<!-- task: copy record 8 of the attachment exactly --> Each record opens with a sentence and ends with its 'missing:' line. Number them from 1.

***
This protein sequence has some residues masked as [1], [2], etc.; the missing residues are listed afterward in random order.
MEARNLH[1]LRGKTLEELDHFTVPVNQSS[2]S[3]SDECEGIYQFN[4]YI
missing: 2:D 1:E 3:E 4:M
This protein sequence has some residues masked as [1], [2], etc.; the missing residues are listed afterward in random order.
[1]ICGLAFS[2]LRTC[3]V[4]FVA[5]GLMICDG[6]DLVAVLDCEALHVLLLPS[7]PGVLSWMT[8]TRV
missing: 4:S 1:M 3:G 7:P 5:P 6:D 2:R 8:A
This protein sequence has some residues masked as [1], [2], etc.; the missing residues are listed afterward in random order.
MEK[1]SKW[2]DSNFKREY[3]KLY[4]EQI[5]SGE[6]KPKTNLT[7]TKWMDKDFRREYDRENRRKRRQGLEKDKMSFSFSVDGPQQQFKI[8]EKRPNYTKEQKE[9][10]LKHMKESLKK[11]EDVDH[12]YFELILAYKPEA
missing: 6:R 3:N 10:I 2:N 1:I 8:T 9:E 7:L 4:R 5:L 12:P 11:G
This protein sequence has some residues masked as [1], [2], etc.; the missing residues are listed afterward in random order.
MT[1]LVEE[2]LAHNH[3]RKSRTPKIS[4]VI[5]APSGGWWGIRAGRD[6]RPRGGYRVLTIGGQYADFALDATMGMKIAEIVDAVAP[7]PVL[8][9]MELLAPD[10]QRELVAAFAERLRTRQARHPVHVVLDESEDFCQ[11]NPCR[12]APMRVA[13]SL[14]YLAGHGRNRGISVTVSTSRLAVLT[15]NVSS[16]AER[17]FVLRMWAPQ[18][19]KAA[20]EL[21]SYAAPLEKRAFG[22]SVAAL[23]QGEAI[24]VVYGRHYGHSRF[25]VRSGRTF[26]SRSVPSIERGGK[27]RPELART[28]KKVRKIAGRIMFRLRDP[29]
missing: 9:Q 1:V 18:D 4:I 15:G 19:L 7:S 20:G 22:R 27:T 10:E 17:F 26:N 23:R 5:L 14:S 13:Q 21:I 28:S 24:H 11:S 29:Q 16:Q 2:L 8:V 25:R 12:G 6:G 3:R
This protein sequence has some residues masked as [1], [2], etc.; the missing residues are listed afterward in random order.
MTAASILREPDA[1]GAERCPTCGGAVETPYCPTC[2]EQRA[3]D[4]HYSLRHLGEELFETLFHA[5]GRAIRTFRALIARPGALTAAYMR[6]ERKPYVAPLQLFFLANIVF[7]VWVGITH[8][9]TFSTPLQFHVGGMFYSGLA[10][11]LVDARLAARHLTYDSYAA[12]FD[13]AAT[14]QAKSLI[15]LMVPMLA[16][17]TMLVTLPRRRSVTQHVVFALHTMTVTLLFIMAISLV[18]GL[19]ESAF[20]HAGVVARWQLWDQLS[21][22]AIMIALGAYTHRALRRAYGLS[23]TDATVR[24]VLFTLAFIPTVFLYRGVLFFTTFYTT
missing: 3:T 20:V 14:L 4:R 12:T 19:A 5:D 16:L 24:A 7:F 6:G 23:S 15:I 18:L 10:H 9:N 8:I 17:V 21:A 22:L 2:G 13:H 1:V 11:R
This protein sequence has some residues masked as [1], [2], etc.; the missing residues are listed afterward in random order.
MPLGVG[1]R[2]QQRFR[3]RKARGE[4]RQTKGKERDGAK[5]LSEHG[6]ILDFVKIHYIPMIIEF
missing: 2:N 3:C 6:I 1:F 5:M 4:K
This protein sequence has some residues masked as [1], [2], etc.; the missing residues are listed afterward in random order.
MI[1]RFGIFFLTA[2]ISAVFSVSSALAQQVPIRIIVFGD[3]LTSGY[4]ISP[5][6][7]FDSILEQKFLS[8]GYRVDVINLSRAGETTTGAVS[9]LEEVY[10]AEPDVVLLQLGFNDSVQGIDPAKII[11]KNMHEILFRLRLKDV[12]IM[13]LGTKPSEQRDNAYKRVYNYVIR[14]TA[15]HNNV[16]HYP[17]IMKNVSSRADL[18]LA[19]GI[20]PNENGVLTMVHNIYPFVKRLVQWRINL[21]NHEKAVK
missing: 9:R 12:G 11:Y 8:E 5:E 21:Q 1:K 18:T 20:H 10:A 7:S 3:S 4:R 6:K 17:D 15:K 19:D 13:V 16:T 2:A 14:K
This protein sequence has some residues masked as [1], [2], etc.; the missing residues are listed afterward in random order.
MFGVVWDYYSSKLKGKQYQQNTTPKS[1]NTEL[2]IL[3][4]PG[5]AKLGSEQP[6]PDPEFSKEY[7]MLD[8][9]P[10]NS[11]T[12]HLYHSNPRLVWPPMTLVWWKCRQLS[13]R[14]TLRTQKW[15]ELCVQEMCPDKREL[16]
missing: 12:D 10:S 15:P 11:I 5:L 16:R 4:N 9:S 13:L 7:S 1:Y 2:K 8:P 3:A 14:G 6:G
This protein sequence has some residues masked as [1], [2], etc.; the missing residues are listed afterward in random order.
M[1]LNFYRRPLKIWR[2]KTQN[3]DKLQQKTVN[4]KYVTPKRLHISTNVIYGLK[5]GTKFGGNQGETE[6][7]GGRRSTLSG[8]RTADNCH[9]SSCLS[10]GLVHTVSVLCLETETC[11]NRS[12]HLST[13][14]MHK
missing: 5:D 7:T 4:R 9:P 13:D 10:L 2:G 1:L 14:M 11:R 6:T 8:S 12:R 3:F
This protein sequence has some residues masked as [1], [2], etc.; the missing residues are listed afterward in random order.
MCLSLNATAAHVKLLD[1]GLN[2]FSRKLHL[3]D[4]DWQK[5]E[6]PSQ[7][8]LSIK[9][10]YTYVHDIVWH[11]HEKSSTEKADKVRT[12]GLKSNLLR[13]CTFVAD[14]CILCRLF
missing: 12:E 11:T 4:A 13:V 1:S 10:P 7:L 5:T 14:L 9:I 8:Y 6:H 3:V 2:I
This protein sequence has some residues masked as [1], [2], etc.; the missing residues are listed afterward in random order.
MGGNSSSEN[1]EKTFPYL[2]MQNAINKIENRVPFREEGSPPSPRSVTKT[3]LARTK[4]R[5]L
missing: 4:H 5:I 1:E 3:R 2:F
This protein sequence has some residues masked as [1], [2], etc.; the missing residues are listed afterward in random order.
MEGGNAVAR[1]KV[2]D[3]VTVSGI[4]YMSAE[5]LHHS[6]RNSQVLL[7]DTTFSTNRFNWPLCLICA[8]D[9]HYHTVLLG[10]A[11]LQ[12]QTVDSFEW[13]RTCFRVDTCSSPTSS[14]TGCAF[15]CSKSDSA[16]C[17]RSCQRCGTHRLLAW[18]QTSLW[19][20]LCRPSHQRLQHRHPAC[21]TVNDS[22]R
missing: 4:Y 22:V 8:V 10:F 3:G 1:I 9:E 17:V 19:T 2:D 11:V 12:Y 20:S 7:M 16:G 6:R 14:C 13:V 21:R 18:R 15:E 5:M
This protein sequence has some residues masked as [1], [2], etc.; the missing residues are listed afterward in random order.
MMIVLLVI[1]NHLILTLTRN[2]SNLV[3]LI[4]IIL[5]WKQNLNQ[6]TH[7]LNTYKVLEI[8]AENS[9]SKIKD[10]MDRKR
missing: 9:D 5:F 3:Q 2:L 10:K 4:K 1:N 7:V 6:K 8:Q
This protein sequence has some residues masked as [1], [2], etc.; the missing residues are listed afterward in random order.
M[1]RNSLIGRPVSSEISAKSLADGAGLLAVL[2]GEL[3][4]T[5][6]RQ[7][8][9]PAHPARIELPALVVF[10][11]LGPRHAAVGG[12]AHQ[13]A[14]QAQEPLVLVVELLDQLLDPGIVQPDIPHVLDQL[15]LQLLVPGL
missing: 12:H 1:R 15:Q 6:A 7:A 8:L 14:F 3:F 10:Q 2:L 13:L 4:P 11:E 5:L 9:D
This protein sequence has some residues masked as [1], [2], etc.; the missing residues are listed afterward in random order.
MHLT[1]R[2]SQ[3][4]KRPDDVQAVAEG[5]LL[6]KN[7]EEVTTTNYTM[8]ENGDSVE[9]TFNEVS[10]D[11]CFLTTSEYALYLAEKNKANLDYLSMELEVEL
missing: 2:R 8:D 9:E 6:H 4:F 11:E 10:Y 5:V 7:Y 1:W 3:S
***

This protein sequence has some residues masked as [1], [2], etc.; the missing residues are listed afterward in random order.
MFGVVWDYYSSKLKGKQYQQNTTPKS[1]NTEL[2]IL[3][4]PG[5]AKLGSEQP[6]PDPEFSKEY[7]MLD[8][9]P[10]NS[11]T[12]HLYHSNPRLVWPPMTLVWWKCRQLS[13]R[14]TLRTQKW[15]ELCVQEMCPDKREL[16]
missing: 12:D 10:S 15:P 11:I 5:L 16:R 4:N 9:S 13:L 7:S 1:Y 2:K 8:P 3:A 14:G 6:G